The Player is where you'll spend most of your time in the application and it, as you may have guessed, allows you to play the tracks.
The tempo specified by the MIDI file is always displayed below the quarter note symbol in the bottom left and will change as determined by the file. Tapping the quarter note image will display a slider that allows you to adjust the tempo anywhere from 10% to 180% of the actual value. The current real tempo will then be displayed above the quarter note.
This means that for a track that normally plays and 120 bpm, you can have it played back as slowly as 12 beats per minute (excruciatingly slow) or up to 216 bpm if you want to practice at almost double the normal speed.
The tempo adjustment is a percentage value to maximise the effectiveness of your practice session, as changes in tempo within the piece will be realistically reflected even if relatively slowed down.
The tempo adjustment setting will be recorded for every piece, so you can slow down a song you don't know yet and come back to it later without having to reset the tempo every time. When you do want to reset it back to normal, bring the tempo adjustment slider into view by tapping the quarternote symbol, then tap it again.
Adjusting the tempo down is one of the prerequisites to learning a piece right the first time. Another key ingredient is focusing on specific musical segments one at a time, in order to master each one. TrollDrum allows you to focus on any part of the track exclusively, by creating a segment loop.
To create a segment loop, let the track play until the start of the part you are interested in practicing, and press the segment cue mark button. A green drum stick will appear at that point in the track. Wait for the end of the segment, then press it a second time. The end marker (a red drum stick) will appear to mark that position. At this point, the loop segment button will be enabled and pressing it will cause the player to loop between those two points.
It can be difficult to mark the start and end of a loop just right so that the loop will be relatively smooth and you can keep practicing until you get it down. Use the segment cue adjuster to move the start and end marks to precise locations in the piece.
You will hear any percussions events at the current position while adjusting, in order to help you find the right spot.
Each piece will record any segment loop you create, so you can come back to it later without having to reset the cue points every time.
While playing a track, a slider appears at the top of the screen to permit skipping forward and back within the song.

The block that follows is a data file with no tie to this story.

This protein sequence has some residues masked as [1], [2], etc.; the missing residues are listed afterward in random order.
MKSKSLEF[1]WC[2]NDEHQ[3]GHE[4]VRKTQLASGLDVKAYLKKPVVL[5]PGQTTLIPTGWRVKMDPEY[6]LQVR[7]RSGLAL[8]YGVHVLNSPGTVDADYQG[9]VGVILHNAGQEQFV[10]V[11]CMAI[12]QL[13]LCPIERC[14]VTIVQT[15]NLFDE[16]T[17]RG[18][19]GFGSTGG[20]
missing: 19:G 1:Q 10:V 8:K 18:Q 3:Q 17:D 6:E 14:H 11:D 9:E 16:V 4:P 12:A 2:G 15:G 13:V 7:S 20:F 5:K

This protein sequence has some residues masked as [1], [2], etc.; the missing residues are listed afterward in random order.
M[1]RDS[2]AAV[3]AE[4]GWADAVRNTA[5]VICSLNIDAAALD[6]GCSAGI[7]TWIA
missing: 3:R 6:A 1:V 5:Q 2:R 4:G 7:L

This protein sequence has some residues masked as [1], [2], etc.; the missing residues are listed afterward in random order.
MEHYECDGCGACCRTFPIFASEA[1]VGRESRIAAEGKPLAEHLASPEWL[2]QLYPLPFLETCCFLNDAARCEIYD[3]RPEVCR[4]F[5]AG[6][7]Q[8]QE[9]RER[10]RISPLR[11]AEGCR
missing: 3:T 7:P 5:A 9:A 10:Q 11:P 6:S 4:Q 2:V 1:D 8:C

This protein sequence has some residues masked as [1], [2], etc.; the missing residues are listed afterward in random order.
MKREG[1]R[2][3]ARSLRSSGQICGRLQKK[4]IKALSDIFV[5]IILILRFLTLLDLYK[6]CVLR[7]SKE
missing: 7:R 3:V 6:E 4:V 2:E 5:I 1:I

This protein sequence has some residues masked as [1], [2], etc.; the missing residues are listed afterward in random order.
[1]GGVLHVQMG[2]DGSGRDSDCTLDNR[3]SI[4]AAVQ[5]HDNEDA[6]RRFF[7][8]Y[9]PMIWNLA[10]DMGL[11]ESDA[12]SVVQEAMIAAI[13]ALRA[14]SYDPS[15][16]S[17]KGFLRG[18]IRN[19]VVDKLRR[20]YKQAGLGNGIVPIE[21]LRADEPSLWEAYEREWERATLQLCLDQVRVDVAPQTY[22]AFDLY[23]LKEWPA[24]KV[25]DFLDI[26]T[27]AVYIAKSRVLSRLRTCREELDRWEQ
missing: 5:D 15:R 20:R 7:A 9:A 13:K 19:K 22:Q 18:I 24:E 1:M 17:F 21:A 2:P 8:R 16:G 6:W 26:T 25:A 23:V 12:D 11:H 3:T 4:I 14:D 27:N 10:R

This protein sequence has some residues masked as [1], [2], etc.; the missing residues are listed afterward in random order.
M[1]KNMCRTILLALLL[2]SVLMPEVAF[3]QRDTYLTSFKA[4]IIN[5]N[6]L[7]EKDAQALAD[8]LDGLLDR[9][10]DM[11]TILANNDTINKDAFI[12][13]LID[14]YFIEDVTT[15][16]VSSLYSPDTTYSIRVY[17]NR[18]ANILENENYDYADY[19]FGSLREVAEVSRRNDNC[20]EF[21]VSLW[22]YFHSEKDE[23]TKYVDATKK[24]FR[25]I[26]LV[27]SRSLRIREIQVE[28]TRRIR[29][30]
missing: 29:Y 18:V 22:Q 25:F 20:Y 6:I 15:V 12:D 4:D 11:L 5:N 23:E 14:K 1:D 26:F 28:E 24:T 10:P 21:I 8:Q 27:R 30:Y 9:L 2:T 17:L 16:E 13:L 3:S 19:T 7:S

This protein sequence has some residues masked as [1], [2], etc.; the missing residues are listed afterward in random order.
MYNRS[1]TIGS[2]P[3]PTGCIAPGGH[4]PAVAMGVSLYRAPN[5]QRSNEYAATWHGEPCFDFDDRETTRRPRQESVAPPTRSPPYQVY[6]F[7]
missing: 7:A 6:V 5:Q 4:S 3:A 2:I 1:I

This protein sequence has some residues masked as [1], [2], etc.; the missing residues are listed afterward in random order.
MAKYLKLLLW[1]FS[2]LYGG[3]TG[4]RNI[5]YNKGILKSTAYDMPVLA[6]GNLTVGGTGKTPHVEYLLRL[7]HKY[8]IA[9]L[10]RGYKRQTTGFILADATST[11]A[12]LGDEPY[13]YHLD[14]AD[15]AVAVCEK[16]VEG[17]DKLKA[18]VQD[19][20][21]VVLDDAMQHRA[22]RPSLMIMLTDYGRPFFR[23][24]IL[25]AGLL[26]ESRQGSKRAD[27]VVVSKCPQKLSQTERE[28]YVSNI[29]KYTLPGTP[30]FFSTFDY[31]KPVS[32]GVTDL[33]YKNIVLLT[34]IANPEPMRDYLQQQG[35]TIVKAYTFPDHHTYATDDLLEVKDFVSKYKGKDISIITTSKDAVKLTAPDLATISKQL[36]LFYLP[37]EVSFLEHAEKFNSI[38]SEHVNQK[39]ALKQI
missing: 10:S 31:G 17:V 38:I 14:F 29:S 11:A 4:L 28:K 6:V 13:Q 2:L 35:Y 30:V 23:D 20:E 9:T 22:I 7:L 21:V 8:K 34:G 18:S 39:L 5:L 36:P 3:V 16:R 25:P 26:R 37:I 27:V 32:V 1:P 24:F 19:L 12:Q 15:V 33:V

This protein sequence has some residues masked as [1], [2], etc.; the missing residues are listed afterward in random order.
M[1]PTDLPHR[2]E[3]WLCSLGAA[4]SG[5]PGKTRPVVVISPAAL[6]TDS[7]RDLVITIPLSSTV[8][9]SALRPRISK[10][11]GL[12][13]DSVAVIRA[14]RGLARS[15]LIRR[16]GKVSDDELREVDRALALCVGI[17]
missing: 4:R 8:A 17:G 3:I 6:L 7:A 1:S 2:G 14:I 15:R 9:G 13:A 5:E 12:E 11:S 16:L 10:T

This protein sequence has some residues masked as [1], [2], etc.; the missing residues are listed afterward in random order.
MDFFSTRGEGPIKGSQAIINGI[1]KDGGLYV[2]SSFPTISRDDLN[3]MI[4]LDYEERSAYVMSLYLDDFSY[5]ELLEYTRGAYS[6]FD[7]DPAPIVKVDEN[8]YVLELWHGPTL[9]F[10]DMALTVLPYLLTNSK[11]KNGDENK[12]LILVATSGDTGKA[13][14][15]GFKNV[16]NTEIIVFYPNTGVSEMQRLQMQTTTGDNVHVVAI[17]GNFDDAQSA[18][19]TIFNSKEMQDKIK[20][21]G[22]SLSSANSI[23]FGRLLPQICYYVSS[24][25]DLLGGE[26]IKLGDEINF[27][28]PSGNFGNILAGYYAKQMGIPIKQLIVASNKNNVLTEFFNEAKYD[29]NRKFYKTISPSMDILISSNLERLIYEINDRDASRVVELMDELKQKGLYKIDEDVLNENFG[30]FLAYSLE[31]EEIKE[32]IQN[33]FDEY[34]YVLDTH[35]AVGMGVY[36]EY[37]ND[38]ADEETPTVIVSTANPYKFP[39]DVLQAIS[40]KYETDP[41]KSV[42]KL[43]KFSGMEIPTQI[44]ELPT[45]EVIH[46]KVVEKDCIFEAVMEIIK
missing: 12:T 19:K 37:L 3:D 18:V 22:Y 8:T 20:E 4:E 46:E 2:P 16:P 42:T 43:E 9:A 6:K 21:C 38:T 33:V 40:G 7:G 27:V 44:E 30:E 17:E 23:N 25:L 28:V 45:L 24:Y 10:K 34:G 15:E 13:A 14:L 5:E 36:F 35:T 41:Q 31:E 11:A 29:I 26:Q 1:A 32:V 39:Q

The song loop button allows you to loop the entire song, as opposed to the segment loop button which restricts the loop to the cue points you configured.
The metronome button allows you to toggle quarternote clicks on and off. This is usefull for songs that have "empty" portions in the drum tracks, say during an intro or solo. The click volume is set in Setup.
Three areas of the drum in the interface are marked as shown on the left. Tapping these will emit a snare, kick or hihat sound so you can communicate rythmic ideas directly or tap out a tempo.
The player volume slider is at the bottom of the screen and allows to set the volume anywhere between 0 and the maximum current system volume setting (which may itself be adjusted in the Setup or elsewhere, such as through the iPhone/iPod Music application).
You can select any of the available drum kits on a per-track basis. Each track will store the drum kit you select and use it to play the piece.
To do so, tap the Edit button in the upper right corner of the Player view, or tap the song name, to display the Track Details/Settings.
The details view allows you to see piece-related details as well as set the drum kit and MIDI Channel.
Almost all MIDI files you encounter will have the percussions assigned to the standard drum channel, MIDI channel 10.
However, in instances where you know the file has a drum track but cannot hear them in the player, or get a message to the effect there are no relevant MIDI events, or hear what seems to be some other instrument playing using a jumble of drum sounds, you can try different channels to find the right one.
Head to the Track Details/Settings view, as described above, and select another channel. Try each channel (there are 16 possibilities) until the player plays the drum track.
TrollDrum will remember the last channel you've assigned to the piece, for future play.